Mark Bieber, Teresa Dobson, Lindsay Doll[et al.], « Drilling for Papers in INKE », Scholarly and Research Communication, vol. 3 / 1, mars 2012.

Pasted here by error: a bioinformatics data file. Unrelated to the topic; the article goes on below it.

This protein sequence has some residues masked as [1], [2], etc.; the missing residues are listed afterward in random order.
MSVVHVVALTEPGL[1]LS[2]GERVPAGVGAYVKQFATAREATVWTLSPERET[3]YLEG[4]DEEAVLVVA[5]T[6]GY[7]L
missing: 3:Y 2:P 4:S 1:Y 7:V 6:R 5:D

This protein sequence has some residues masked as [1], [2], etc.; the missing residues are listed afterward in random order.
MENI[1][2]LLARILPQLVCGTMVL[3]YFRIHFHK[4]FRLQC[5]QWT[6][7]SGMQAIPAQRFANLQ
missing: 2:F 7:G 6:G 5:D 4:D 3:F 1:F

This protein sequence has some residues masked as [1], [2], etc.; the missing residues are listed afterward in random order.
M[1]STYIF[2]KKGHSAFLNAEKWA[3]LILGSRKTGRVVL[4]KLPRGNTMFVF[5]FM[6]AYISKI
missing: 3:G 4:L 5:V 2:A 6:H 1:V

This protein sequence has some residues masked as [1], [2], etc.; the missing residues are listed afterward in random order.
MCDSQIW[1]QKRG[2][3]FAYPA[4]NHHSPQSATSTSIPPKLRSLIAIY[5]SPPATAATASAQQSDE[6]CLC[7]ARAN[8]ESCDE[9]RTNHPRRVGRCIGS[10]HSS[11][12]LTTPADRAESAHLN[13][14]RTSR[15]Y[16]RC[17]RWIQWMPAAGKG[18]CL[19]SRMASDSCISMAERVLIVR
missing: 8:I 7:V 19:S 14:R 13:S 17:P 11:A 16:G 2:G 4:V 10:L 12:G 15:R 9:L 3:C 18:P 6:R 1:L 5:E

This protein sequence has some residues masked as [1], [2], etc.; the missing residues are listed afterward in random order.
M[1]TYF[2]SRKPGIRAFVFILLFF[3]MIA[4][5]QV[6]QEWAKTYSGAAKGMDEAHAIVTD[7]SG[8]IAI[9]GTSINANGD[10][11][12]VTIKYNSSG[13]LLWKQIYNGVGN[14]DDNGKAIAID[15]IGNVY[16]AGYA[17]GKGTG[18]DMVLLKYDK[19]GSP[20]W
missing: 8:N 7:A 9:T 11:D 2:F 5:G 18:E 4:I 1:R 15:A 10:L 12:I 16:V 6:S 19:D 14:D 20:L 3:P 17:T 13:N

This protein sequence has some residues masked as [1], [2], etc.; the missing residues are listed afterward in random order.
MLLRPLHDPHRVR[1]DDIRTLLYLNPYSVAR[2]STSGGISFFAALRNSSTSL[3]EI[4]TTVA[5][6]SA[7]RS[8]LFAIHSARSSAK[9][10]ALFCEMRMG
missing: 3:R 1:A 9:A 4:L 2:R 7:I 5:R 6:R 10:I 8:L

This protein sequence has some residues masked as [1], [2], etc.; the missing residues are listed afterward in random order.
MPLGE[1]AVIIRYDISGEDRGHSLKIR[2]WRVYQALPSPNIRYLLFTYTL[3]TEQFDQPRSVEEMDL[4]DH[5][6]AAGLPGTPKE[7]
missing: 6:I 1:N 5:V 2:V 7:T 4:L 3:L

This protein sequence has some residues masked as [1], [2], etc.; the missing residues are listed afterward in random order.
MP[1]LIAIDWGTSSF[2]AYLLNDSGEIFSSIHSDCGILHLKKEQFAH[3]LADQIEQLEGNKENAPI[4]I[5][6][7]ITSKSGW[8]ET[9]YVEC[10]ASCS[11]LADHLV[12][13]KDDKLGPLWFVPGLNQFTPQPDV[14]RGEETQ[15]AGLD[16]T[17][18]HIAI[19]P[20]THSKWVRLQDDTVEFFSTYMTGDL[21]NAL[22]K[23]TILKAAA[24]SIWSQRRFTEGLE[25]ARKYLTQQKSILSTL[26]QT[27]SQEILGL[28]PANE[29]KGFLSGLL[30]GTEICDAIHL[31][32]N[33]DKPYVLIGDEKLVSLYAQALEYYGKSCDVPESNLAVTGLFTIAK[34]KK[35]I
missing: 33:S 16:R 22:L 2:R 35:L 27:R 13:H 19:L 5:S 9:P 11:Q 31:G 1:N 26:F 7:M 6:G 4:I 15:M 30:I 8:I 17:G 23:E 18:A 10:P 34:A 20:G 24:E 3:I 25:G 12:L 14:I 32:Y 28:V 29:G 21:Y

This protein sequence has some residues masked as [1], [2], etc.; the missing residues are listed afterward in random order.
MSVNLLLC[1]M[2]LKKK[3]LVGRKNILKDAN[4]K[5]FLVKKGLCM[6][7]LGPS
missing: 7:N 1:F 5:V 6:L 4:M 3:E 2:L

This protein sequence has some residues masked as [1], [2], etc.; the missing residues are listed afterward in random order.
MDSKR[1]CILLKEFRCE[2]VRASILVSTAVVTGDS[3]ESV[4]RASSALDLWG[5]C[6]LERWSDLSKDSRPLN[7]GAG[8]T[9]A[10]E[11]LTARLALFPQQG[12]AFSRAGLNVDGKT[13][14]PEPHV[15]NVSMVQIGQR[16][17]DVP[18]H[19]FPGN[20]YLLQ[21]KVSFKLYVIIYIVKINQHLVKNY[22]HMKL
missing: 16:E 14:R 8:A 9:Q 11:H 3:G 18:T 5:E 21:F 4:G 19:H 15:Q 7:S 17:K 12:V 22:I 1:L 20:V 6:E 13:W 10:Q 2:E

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In this article, we discuss the first year research plan for the INKE interface design team, which focuses on a prototype for chaining. Interpretable as a subclass of Unsworths scholarly primitive of discovering, chaining is the process of beginning with an exemplary article, then finding the articles that it cites, the articles they cite, and so on until the reader begins to get a feel for the terrain. The chaining strategy is of particular utility for scholars working in new areas, either through doing background work for interdisciplinary interests or else by pursuing a subtopic in a domain that generates a paper storm of publications every year. In our prototype project, we plan to produce a system that accepts a seed article, tunnels through a number of levels of citation, and generates a summary report listing the most frequent authors and articles. One of the innovative features of this prototype is its use of the experimental oil and water interface effect, which uses text animation to provide the user with a sense of the underlying process.